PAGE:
Pyotr Ilyich Tchaikovsky (1840-1893)
Trio with choir “Nature and Love” with lyrics by P. I. Tchaikovsky (1870).
Male trio “Evening” (“Solntse v rozovykh luchakh”) with lyrics by P. I. Tchaikovsky (1881).
From “Six Duets” for voices with piano, Op. 46 (1880):
No. 1 “Evening” with lyrics by I. Z. Surikov
No. 6 “Dawn” with lyrics by I. Z. Surikov
No. 3 “Tears” with lyrics by F. I. Tyutchev
Quartet “Night” with lyrics by N. N. /P. I. Tchaikovsky/ (1893).
Johannes Brahms (1833-1897)
Six Vocal Quartets with piano, Op. 112 on poems by Franz Kugler and Hugo Conrat
Alexander Dargomyzhsky (1813-1869)
The cycle “Petersburg Serenades” for choir a capella (1840s-1850s)
Robert Schumann (1810-1856)
Four songs for double choir a capella, Op. 141 posth. (1849)
Two concerts of the musicAeterna soloists and choir are to present the vocal diversity of the musicians with the programme embracing ensemble and choir music by German and Russian composers: Schumann and Dargomyzhsky, Brahms and Tchaikovsky.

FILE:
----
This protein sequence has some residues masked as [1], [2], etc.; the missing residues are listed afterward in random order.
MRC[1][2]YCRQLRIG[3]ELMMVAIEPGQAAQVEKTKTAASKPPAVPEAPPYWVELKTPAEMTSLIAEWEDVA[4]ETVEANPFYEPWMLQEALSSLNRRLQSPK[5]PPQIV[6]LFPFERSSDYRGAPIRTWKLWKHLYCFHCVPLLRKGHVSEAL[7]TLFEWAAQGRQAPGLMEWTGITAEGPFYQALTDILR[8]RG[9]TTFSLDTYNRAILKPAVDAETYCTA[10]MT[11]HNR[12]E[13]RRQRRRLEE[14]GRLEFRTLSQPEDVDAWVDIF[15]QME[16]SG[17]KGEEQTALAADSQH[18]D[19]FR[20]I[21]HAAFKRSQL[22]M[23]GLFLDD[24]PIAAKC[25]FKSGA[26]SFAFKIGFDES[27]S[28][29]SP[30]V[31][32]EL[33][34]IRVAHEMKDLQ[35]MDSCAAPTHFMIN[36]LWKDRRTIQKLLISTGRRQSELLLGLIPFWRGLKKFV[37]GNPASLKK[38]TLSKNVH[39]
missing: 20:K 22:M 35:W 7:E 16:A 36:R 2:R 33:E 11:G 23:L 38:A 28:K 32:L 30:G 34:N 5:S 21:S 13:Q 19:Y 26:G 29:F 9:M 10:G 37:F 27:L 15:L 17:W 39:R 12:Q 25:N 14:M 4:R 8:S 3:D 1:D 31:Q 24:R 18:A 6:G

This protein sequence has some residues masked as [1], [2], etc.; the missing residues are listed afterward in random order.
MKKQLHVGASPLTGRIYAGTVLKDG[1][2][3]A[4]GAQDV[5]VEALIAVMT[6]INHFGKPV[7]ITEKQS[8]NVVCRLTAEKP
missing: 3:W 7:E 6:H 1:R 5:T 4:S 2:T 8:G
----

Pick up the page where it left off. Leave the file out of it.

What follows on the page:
Home music making — a pastime now almost forgotten, but incredibly popular in the 19th century. Therefore, at the time all major composers wrote works of different genres specifically to be performed in a circle of friends. Some of these compositions are marked by leniency to the technical skills of amateur musicians, while many others are quite demanding of their addressees, which is not surprising: enlightened music lovers were often not inferior to professional instrumentalists and vocalists.
Such high examples of music for home performance include Brahms’ vocal ensembles, Schumann’s choral songs, the ensemble and choral cycle “Petersburg Serenades” by Dargomyzhsky, Tchaikovsky’s trios and duets.
Chamber vocal music reveals the most intimate features of the style and creative impulses: Tchaikovsky wrote duets on his own poems, Dargomyzhsky kept updating his cycle over a decade akin to entries in a personal diary. And at the same time, in these little masterpieces, the vocabulary of the romantic musical language is defined, expanded and interpreted – the language which our musical thinking and perception are still based on.